Andrew Burke

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Enterprise Software - like on the spaceship, right?
Posted on: 2007-09-20

Great blog post on what 'Enterprise Software' means.

The nontechnical background of many managers, in addition to the perverse incentives in many managerial structures, often allow enterprise software to sell well even if it does not work at all, no matter how much effort is applied.

... Managers who aren't technically well-informed enough to select the software in the first place will also not be well-informed enough to distinguish between competent consultants and incompetent consultants, so both competent and incompetent consultants will flourish --- but the competent ones will eventually get sick of it and go elsewhere.

http://lists.canonical.org/pipermail/kragen-tol/2005-April/000772.html.

The real difference is social, not in the software itself - 'Enterprise' means that it costs a lot and has a whole ecosystem of experts and consultants, and it often doesn't matter if it works well or at all since it's so big it can't be trashed without a lot of high-up corporate types losing face.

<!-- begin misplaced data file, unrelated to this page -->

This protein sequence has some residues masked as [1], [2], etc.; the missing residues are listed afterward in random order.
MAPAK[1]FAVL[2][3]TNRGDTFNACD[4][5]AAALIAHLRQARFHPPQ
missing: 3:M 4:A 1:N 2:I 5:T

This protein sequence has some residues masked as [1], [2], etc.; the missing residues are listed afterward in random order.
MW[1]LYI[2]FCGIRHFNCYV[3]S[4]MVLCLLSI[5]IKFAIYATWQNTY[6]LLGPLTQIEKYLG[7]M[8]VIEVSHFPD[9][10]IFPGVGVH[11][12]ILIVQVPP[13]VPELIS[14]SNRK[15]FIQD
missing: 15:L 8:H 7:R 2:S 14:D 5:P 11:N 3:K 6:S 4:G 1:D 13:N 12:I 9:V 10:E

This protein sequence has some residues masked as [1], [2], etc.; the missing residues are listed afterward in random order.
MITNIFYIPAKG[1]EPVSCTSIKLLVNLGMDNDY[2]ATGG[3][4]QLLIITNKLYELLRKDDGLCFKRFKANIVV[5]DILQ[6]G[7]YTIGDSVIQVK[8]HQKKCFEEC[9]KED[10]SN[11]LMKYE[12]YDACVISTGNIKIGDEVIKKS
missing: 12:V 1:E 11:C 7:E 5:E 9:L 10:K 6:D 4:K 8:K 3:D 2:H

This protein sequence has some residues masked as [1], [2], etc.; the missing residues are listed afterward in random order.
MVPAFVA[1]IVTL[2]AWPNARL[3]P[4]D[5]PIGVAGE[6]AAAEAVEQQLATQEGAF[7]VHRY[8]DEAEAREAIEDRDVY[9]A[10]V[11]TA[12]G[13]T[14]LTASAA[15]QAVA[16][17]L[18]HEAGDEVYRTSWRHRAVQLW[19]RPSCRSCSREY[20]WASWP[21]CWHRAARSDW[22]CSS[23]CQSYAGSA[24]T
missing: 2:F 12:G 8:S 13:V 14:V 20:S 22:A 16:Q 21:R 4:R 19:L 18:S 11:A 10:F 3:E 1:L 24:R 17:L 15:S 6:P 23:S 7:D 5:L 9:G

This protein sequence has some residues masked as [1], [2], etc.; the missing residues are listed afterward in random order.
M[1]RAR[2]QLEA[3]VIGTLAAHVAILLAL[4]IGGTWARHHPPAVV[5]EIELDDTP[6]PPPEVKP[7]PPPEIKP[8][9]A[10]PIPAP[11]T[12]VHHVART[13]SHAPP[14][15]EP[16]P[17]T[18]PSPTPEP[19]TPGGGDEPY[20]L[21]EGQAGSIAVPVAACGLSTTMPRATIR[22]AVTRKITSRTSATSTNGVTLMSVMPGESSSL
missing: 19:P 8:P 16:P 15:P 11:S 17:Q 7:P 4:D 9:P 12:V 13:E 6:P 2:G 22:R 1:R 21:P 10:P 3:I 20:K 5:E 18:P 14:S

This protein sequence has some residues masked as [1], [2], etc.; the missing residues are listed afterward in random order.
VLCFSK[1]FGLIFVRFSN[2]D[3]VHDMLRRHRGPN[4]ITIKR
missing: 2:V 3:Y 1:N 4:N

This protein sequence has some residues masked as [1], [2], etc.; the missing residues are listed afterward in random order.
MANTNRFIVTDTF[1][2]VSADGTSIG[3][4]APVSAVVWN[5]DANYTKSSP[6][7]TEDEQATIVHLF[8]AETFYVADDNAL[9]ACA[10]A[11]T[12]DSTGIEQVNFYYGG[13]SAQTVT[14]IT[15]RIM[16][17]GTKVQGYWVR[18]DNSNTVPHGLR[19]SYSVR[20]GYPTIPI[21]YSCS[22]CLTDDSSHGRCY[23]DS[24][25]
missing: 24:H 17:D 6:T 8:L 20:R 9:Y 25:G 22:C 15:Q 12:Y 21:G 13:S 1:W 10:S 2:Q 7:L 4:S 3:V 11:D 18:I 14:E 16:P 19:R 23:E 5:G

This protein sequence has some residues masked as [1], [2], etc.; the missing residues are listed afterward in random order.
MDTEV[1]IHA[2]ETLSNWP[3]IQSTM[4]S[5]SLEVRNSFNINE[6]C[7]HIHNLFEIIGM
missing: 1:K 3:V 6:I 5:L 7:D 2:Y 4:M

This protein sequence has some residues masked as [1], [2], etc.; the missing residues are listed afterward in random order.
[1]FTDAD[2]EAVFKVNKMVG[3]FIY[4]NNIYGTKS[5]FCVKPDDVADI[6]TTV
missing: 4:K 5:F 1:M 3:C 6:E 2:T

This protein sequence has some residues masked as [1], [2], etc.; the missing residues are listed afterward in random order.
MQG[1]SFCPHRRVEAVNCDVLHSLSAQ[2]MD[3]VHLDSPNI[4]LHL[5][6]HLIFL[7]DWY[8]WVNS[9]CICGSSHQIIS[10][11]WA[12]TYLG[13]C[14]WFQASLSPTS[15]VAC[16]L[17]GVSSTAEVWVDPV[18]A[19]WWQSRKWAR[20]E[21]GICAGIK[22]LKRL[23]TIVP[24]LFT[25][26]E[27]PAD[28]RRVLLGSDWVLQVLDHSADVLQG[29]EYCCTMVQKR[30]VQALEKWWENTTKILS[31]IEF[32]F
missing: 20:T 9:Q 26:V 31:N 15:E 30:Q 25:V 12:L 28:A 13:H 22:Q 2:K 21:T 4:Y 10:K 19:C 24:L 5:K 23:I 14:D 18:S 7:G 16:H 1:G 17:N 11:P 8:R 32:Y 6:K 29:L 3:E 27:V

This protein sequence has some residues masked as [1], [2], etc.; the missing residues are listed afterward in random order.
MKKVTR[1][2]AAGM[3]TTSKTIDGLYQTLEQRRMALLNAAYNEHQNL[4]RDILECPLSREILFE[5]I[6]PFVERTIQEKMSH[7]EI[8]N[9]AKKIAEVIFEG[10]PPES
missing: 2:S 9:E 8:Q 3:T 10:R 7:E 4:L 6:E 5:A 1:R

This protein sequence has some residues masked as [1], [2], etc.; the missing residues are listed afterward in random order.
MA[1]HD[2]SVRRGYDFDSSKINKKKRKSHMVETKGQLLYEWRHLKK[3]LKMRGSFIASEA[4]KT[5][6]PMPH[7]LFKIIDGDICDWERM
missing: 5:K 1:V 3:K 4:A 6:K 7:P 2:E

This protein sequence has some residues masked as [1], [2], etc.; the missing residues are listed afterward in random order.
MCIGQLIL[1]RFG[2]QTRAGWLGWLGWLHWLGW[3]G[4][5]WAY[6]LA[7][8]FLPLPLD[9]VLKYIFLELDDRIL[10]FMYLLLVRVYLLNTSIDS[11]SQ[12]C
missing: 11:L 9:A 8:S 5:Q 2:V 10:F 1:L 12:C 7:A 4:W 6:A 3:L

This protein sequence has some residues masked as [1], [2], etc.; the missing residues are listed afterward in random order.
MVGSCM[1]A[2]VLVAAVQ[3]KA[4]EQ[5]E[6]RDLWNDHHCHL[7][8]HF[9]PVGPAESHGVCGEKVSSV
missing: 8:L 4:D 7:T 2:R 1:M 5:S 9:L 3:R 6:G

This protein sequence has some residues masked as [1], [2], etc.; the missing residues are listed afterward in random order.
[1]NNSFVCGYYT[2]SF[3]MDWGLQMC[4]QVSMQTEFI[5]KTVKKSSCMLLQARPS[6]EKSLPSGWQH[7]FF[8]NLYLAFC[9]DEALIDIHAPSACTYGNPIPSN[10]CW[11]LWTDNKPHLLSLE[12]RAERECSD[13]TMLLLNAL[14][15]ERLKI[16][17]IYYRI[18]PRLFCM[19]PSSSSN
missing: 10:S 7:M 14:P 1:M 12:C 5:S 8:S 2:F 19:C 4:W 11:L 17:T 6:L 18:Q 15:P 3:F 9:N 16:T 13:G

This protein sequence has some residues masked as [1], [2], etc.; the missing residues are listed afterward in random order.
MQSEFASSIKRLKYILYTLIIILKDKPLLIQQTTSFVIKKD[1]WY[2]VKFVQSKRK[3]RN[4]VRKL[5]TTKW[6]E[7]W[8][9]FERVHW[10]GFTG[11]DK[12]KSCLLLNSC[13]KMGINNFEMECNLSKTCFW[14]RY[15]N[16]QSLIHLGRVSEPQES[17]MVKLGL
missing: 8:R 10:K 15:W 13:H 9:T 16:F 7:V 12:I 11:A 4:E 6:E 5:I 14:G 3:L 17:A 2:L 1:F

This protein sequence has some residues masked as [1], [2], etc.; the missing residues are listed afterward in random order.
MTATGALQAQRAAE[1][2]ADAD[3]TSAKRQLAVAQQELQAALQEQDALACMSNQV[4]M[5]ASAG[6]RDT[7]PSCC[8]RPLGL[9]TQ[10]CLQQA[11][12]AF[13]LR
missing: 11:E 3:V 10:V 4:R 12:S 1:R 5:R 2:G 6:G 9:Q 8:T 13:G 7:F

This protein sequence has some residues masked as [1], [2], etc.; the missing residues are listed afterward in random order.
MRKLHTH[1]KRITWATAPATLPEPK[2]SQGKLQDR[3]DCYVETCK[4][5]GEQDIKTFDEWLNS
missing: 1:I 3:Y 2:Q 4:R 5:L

One of my favourite examples of this kind of boondoggle happened just up the street from me at the Ontario Government a few years ago. The Toronto Star had a great set of articles on this, but they're behind a paid subscription wall. Instead, here's a Press Release complaining about the system in 2001, when it was $13 million over its $180 million budget, and here's an item from a few years later after the budget bloomed to $284 million, and Accenture was punished with a $32 million maintenance contract. ComputerWorld covers the fact that the system couldn't handle rate changes without ripping out the plumbing at great cost.

... and this is what Accenture has to say about it. They won all sorts of awards for this project from groups like the Canadian Council for Private-Public Partnerships. Must have been before the audit.

Of course, it's always worse when politics gets mixed in with 'enterprise' computing and bureaucracy - just look at the Gun Registry. Here's a taste:

A large part of the $2 billion expense is a computer system that's supposed to track registered guns, according to one document. Officials initially estimated it would cost about $1 million. Expenses now hover close to $750 million and the electronic system is still not fully operational.

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